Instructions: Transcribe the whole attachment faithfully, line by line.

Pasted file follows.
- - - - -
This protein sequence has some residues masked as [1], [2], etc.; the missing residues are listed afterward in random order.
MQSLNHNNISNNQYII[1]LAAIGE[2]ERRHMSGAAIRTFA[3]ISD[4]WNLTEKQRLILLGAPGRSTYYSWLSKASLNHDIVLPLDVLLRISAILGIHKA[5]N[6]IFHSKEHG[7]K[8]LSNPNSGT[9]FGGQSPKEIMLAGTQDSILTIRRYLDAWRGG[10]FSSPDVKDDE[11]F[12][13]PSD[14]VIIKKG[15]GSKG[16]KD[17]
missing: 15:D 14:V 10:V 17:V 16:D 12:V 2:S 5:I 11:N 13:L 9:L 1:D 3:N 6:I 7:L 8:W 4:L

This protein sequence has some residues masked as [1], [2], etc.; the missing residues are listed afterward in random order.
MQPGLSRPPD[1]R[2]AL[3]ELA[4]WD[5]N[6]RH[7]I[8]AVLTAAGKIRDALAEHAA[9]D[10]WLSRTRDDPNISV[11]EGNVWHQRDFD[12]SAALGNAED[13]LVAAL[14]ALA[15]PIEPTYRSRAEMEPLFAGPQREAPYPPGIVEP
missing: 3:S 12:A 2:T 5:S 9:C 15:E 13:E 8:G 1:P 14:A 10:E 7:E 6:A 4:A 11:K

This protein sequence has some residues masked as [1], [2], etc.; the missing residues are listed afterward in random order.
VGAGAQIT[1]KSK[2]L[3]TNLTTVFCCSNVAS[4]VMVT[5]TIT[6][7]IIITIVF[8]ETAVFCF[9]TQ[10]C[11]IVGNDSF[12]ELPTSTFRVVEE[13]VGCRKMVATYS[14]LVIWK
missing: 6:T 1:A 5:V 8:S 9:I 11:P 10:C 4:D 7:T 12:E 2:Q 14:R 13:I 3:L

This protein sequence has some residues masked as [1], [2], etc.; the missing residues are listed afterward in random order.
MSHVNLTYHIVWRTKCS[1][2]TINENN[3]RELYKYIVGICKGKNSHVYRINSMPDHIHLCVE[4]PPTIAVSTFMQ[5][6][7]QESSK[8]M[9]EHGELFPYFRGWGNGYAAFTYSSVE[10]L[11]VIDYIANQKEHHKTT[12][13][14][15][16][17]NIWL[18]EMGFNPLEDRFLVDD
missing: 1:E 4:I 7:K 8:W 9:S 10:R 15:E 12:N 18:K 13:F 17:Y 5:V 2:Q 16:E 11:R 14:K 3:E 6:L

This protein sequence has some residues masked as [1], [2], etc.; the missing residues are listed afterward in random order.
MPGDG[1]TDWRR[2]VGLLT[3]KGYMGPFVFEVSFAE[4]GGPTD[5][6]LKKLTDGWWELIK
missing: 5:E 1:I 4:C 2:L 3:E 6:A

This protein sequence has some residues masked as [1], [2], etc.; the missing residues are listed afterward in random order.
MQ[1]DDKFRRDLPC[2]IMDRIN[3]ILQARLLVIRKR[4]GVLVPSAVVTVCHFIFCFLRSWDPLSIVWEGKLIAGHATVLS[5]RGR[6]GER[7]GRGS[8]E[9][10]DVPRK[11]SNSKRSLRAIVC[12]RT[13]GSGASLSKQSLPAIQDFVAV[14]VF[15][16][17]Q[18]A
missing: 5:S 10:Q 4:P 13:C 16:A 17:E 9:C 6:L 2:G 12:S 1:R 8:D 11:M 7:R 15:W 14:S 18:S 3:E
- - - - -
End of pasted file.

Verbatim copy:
This protein sequence has some residues masked as [1], [2], etc.; the missing residues are listed afterward in random order.
MQSLNHNNISNNQYII[1]LAAIGE[2]ERRHMSGAAIRTFA[3]ISD[4]WNLTEKQRLILLGAPGRSTYYSWLSKASLNHDIVLPLDVLLRISAILGIHKA[5]N[6]IFHSKEHG[7]K[8]LSNPNSGT[9]FGGQSPKEIMLAGTQDSILTIRRYLDAWRGG[10]FSSPDVKDDE[11]F[12][13]PSD[14]VIIKKG[15]GSKG[16]KD[17]
missing: 15:D 14:V 10:V 17:V 16:D 12:V 2:S 5:I 11:N 13:L 9:L 1:D 3:N 6:I 7:L 8:W 4:L

This protein sequence has some residues masked as [1], [2], etc.; the missing residues are listed afterward in random order.
MQPGLSRPPD[1]R[2]AL[3]ELA[4]WD[5]N[6]RH[7]I[8]AVLTAAGKIRDALAEHAA[9]D[10]WLSRTRDDPNISV[11]EGNVWHQRDFD[12]SAALGNAED[13]LVAAL[14]ALA[15]PIEPTYRSRAEMEPLFAGPQREAPYPPGIVEP
missing: 3:S 12:A 2:T 5:S 9:C 15:E 13:E 8:G 1:P 14:A 10:E 7:E 6:A 4:A 11:K

This protein sequence has some residues masked as [1], [2], etc.; the missing residues are listed afterward in random order.
VGAGAQIT[1]KSK[2]L[3]TNLTTVFCCSNVAS[4]VMVT[5]TIT[6][7]IIITIVF[8]ETAVFCF[9]TQ[10]C[11]IVGNDSF[12]ELPTSTFRVVEE[13]VGCRKMVATYS[14]LVIWK
missing: 6:T 1:A 5:V 8:S 9:I 11:P 10:C 4:D 7:T 12:E 2:Q 14:R 13:I 3:L

This protein sequence has some residues masked as [1], [2], etc.; the missing residues are listed afterward in random order.
MSHVNLTYHIVWRTKCS[1][2]TINENN[3]RELYKYIVGICKGKNSHVYRINSMPDHIHLCVE[4]PPTIAVSTFMQ[5][6][7]QESSK[8]M[9]EHGELFPYFRGWGNGYAAFTYSSVE[10]L[11]VIDYIANQKEHHKTT[12][13][14][15][16][17]NIWL[18]EMGFNPLEDRFLVDD
missing: 1:E 4:I 7:K 8:W 9:S 10:R 15:E 12:N 18:K 13:F 17:Y 5:V 2:Q 16:E 11:R 14:K 3:E 6:L

This protein sequence has some residues masked as [1], [2], etc.; the missing residues are listed afterward in random order.
MPGDG[1]TDWRR[2]VGLLT[3]KGYMGPFVFEVSFAE[4]GGPTD[5][6]LKKLTDGWWELIK
missing: 5:E 1:I 4:C 2:L 3:E 6:A

This protein sequence has some residues masked as [1], [2], etc.; the missing residues are listed afterward in random order.
MQ[1]DDKFRRDLPC[2]IMDRIN[3]ILQARLLVIRKR[4]GVLVPSAVVTVCHFIFCFLRSWDPLSIVWEGKLIAGHATVLS[5]RGR[6]GER[7]GRGS[8]E[9][10]DVPRK[11]SNSKRSLRAIVC[12]RT[13]GSGASLSKQSLPAIQDFVAV[14]VF[15][16][17]Q[18]A
missing: 5:S 10:Q 4:P 13:C 16:A 17:E 9:C 6:L 2:G 12:S 1:R 8:D 11:M 7:R 15:W 14:S 18:S 3:E